A Chiari malformation is a condition in which the cerebellum, which is at the base of the brain, drops from the skull into the spinal canal. These malformations are caused by defects in the skull base opening to the spinal canal (foramen magnum) and the cerebellum. The cerebellum controls balance which may be affected by a Chiari malformation. The flow of cerebrospinal fluid (CSF), which cushions the brain and spinal cord, can also be blocked which increased pressure on the brain.
A severe headache is the most common sign of Chiari malformation. The headache may worsen with sneezing, coughing or straining. Some patients may have no symptoms. Additional potential symptoms may include: neck pain, loss of balance, difficulty with speech or swallowing, hearing loss or ringing in the ears, coordination problems or depression.
Infants with a Chiari malformation may have difficulty swallowing, excessive drooling, a weak cry, gagging or vomiting, arm weakness, breathing problems, developmental delays, and failure to thrive.
Chiari malformations are either congenital (at birth) or acquired. Structural defects of the skull, cerebellum and spinal cord that occur during fetal development are the most common cause. These congenital (primary) Chiari malformations result of from genetic mutations or a nutrient deficient maternal diet. Secondary Chiari malformations can occur later in life if spinal fluid drains too rapidly from the spine from trauma, disease, or infection. Congenital Chiari malformations are much more common than secondary Chiari malformations.
There are no tests to determine if a child will be born with a Chiari malformation. There may be no symptoms and the Chiari malformation may be discovered during testing for an unrelated disorder. A physical and neurological exam will check memory, cognition, balance, reflexes, sensation, and motor skills. The best imaging study to diagnose a Chiari Malformation is magnetic resonance imaging (MRI) which uses powerful magnets and radio waves to create a detailed picture of soft tissue of the spine and brain. A computed axial tomography (CAT) scan uses the electromagnetic energy of X-rays to provide a detailed look at the bony anatomy in the area of the lower brain and upper spinal cord.
Chiari malformations that have no symptoms and do not interfere daily living only may need regular monitoring with an MRI. Other patients with pain or headaches may respond to medications to control symptoms. Surgery may be required to improve or stabilize symptoms or to stop progressive damage to the spinal cord and brain.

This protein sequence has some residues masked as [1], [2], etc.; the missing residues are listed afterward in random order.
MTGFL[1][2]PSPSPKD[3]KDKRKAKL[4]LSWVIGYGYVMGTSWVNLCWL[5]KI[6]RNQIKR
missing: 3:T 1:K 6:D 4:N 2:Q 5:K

A posterior fossa decompression is the most common surgery to treat a Chiari malformation. The bony opening at the base of the skull is enlarged to allow more room for the cerebellum and upper spinal cord. Normal flow of CSF should be restored and symptoms may be improved. An incision in the dura (outer fibrous brain covering) may be needed to give the brain more room. A portion of the brain that has no known function, the cerebellar tonsils, may be removed to allow more room for the brain and spinal cord if needed. The dural incision is then patched to complete the operation. Increased pressure on the brain (hydrocephalus) may be treated with a drainage tube that removes excess CSF to decrease pressure inside the head.
The Norelle Health neurosurgeons are highly trained and skilled in the diagnosis, management, and treatment of Chiari Malformations. Our neurosurgeons can provide the optimal treatment. Neurosurgery is considered essential by insurances and should be covered with your plan. As out-of-network providers, we will check your benefits for you and let you know what they are so there are no surprises. We use an individualized treatment plan for your concerns to provide a personalized holistic plan of care. If you would like assistance, please feel free to contact us (link to contact page) or call our office (link to phone number).